Two of my favorite games from the PS3/Xbox 360/Wii generation of games are Fallout 3 and Fallout: New Vegas. I’d never played anything like them before, and they captured my attention immediately with their large worlds filled with intriguing quests and witty writing. The presentation was a bit wonky and the bugs were numerous, but I loved everything else about them. Making different characters, trying out different builds and seeing where different dialog options would take me was all great fun, and I couldn’t wait for a sequel. Sadly, it would take almost 9 years for that sequel to appear.
When I say 9 years, I don’t mean that it took that long for another Fallout game to get released. Fallout 4 came out in 2015, and it had me feeling pretty excited during the months leading up to its release. I really couldn’t wait; I thought it was going to be more of what I loved about the previous two games wrapped in a modern package with a new story. When the game finally released, I was indeed dazzled at first. It was a new Fallout game, after all. After sinking a fair amount of time into it though, I started to notice that it was lacking something pretty important. I couldn’t quite put my finger on it at first, so I went back to Fallout: New Vegas to see if I could figure it out. It only too a couple of hours to realize what it was: all the smart writing and careful character crafting was just plain absent! The things I was looking forward to the most in this game weren’t there!
Fallout 4 has the right setting: a bombed out version of Boston, and it has all the surface-level trappings like factions vying for control, Super Mutants, scavenging, V.A.T.S. and vaults, but all the careful character building, witty writing and intriguing quests were gone. It was a Fallout impostor, and 2018’s Fallout 76 was even worse. I had just about given up hope of seeing another game in offer a similar experience to Fallout: New Vegas (much less a superior one), but then Obsidian released The Outer Worlds and all is finally well in the world once more.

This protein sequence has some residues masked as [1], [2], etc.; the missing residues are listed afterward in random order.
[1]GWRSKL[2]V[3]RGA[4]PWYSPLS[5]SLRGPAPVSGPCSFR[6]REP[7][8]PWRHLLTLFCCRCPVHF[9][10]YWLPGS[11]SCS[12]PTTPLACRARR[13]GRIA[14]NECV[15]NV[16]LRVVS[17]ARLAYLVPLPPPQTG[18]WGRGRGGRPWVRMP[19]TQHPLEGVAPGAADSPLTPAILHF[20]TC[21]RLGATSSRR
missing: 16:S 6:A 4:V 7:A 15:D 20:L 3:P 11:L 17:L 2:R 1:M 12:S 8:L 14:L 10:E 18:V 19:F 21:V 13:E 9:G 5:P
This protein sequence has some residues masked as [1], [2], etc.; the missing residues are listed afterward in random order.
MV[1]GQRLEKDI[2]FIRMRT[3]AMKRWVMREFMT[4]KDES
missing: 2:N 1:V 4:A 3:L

Everything I loved about those two older Fallout games, Fallout: New Vegas in particular, is present in The Outer Worlds and then some! I once again get to carefully craft a character, but now I can also re-spec them (for a price) if I want to try different options. It’s a nice convenience that I always wanted in Fallout: New Vegas, and the way it’s implemented doesn’t even take away from the appeal of starting a brand new campaign.
Decisions also matter much more here than they did in the older games. My character has a real impact on the world, and it’s sometimes very surprising to see how much certain choices affect it. The game’s writing is top notch, both dark and funny, with well-written and interesting companions there to accompany me every step of the way. Even the combat has evolved, offering a slow-time mechanic that rewards player skill rather than relying on dice rolls to determine the outcome. It’s superior to Fallout: New Vegas in almost every way, and I still kind of can’t believe that I’m saying so.
For gamers who enjoyed Fallout 3 and especially Fallout: New Vegas, The Outer Worlds is an absolute must have. It expands on all the strengths of those games without any of their weaknesses pulling it down. The game isn’t perfect of course, but it’s leagues better than anything Bethesda has put out lately. So if you’re looking for an excellent RPG to spend some time with, then you need look no further than The Outer Worlds. It really is that good!
Have you played The Outer Worlds or Fallout: New Vegas? If so, what did you think? Did you enjoy Fallout 4? Do you think it holds up?
Lede image from Outer Worlds promotional website